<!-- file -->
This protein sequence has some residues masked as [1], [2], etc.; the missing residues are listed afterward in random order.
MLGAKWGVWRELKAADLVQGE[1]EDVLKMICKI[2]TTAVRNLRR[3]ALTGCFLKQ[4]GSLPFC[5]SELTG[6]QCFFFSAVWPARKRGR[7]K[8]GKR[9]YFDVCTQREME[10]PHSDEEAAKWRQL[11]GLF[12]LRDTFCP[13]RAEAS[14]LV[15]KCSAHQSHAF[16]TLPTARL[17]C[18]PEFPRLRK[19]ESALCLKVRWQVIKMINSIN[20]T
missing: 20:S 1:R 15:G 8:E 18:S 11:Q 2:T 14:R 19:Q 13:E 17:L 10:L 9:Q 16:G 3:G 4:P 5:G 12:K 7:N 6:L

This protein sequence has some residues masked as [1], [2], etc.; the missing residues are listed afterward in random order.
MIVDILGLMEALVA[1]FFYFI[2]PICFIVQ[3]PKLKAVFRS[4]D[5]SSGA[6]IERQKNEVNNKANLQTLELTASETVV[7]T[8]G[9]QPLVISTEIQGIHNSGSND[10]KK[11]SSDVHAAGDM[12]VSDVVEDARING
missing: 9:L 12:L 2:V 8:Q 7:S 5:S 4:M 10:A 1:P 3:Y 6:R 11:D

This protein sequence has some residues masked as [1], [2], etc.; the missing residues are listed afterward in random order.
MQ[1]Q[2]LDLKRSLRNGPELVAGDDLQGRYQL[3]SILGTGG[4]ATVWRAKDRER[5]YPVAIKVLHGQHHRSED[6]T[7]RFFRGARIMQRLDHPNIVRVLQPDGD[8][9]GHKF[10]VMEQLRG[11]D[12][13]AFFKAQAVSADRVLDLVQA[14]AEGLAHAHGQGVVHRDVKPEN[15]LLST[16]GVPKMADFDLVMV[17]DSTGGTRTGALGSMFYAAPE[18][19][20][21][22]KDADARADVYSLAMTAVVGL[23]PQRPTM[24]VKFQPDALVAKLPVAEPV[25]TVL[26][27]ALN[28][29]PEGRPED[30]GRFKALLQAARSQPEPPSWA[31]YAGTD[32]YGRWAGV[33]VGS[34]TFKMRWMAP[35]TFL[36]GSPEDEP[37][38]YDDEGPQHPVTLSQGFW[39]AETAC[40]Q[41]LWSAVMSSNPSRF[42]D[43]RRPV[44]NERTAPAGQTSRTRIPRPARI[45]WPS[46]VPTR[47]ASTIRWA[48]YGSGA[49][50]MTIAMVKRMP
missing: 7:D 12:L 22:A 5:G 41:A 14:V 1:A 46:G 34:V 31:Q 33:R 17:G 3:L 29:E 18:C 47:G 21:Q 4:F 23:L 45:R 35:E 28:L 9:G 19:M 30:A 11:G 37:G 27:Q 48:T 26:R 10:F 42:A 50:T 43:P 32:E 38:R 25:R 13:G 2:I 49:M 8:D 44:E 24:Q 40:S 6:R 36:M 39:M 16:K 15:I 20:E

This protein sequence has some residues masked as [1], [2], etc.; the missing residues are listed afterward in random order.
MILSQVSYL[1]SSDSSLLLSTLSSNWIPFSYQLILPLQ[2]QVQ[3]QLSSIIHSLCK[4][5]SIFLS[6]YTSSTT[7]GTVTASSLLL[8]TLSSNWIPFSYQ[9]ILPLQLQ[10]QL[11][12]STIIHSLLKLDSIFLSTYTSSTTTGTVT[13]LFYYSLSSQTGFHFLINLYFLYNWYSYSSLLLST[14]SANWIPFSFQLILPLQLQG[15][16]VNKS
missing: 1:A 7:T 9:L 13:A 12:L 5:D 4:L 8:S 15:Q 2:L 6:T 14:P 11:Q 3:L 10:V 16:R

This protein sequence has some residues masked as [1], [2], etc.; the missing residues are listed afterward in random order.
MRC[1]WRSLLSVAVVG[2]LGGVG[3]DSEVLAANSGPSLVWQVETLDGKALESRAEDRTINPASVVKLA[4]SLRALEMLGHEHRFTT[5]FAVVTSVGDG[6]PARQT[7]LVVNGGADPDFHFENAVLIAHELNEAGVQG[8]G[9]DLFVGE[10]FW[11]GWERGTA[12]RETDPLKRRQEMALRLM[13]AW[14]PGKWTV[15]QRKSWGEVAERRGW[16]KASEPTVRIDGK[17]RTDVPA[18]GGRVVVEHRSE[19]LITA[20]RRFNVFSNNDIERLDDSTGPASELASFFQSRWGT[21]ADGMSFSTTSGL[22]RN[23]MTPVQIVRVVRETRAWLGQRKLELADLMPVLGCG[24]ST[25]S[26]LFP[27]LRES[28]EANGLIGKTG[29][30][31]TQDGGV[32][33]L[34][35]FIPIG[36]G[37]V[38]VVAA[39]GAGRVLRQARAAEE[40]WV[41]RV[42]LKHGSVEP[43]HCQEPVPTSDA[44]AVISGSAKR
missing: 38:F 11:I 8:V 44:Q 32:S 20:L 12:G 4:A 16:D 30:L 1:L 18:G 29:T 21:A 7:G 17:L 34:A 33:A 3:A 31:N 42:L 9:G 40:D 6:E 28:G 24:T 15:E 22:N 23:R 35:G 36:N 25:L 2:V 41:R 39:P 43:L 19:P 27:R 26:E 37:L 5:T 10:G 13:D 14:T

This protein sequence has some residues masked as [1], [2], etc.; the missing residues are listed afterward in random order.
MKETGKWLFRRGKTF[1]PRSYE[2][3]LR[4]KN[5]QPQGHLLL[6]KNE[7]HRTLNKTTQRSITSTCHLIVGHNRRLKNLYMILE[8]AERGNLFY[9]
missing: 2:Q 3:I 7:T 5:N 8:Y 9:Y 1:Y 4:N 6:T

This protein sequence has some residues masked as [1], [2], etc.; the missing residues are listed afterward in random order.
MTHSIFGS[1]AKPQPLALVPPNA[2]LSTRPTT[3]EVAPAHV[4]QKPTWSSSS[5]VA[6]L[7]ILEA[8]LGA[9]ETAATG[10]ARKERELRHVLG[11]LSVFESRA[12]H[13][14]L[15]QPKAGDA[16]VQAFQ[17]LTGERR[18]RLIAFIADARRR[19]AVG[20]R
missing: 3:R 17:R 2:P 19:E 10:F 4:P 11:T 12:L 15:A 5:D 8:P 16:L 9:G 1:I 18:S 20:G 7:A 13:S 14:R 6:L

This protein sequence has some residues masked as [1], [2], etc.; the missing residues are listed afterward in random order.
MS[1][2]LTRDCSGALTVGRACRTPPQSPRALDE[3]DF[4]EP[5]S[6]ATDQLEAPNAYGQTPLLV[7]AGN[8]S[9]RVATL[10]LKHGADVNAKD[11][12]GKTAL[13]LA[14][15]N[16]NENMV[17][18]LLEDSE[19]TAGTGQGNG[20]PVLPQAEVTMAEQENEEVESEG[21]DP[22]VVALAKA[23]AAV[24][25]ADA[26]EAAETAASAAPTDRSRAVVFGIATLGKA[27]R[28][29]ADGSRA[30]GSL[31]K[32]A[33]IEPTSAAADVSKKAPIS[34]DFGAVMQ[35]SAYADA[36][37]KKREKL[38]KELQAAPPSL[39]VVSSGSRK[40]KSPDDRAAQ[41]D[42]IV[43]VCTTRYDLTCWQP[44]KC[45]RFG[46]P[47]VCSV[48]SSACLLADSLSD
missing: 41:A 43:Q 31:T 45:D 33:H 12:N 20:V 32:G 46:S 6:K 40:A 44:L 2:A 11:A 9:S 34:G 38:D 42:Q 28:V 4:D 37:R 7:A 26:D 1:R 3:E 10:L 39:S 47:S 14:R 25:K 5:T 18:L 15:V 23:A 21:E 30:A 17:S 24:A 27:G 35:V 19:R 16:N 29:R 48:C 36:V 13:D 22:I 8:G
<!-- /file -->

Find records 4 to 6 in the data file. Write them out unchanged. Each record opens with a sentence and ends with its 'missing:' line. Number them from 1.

This protein sequence has some residues masked as [1], [2], etc.; the missing residues are listed afterward in random order.
MILSQVSYL[1]SSDSSLLLSTLSSNWIPFSYQLILPLQ[2]QVQ[3]QLSSIIHSLCK[4][5]SIFLS[6]YTSSTT[7]GTVTASSLLL[8]TLSSNWIPFSYQ[9]ILPLQLQ[10]QL[11][12]STIIHSLLKLDSIFLSTYTSSTTTGTVT[13]LFYYSLSSQTGFHFLINLYFLYNWYSYSSLLLST[14]SANWIPFSFQLILPLQLQG[15][16]VNKS
missing: 1:A 7:T 9:L 13:A 12:L 5:D 4:L 8:S 15:Q 2:L 6:T 14:P 11:Q 3:L 10:V 16:R

This protein sequence has some residues masked as [1], [2], etc.; the missing residues are listed afterward in random order.
MRC[1]WRSLLSVAVVG[2]LGGVG[3]DSEVLAANSGPSLVWQVETLDGKALESRAEDRTINPASVVKLA[4]SLRALEMLGHEHRFTT[5]FAVVTSVGDG[6]PARQT[7]LVVNGGADPDFHFENAVLIAHELNEAGVQG[8]G[9]DLFVGE[10]FW[11]GWERGTA[12]RETDPLKRRQEMALRLM[13]AW[14]PGKWTV[15]QRKSWGEVAERRGW[16]KASEPTVRIDGK[17]RTDVPA[18]GGRVVVEHRSE[19]LITA[20]RRFNVFSNNDIERLDDSTGPASELASFFQSRWGT[21]ADGMSFSTTSGL[22]RN[23]MTPVQIVRVVRETRAWLGQRKLELADLMPVLGCG[24]ST[25]S[26]LFP[27]LRES[28]EANGLIGKTG[29][30][31]TQDGGV[32][33]L[34][35]FIPIG[36]G[37]V[38]VVAA[39]GAGRVLRQARAAEE[40]WV[41]RV[42]LKHGSVEP[43]HCQEPVPTSDA[44]AVISGSAKR
missing: 38:F 11:I 8:V 44:Q 32:S 20:L 12:G 4:A 16:D 30:L 1:L 18:G 29:T 21:A 7:G 17:L 34:A 33:A 3:A 31:N 42:L 9:G 40:D 6:E 28:G 24:T 15:E 22:N 23:R 35:G 36:N 25:L 2:V 41:R 39:P 43:L 19:P 27:R 26:E 37:L 5:T 10:G 13:D 14:T

This protein sequence has some residues masked as [1], [2], etc.; the missing residues are listed afterward in random order.
MKETGKWLFRRGKTF[1]PRSYE[2][3]LR[4]KN[5]QPQGHLLL[6]KNE[7]HRTLNKTTQRSITSTCHLIVGHNRRLKNLYMILE[8]AERGNLFY[9]
missing: 2:Q 3:I 7:T 5:N 8:Y 9:Y 1:Y 4:N 6:T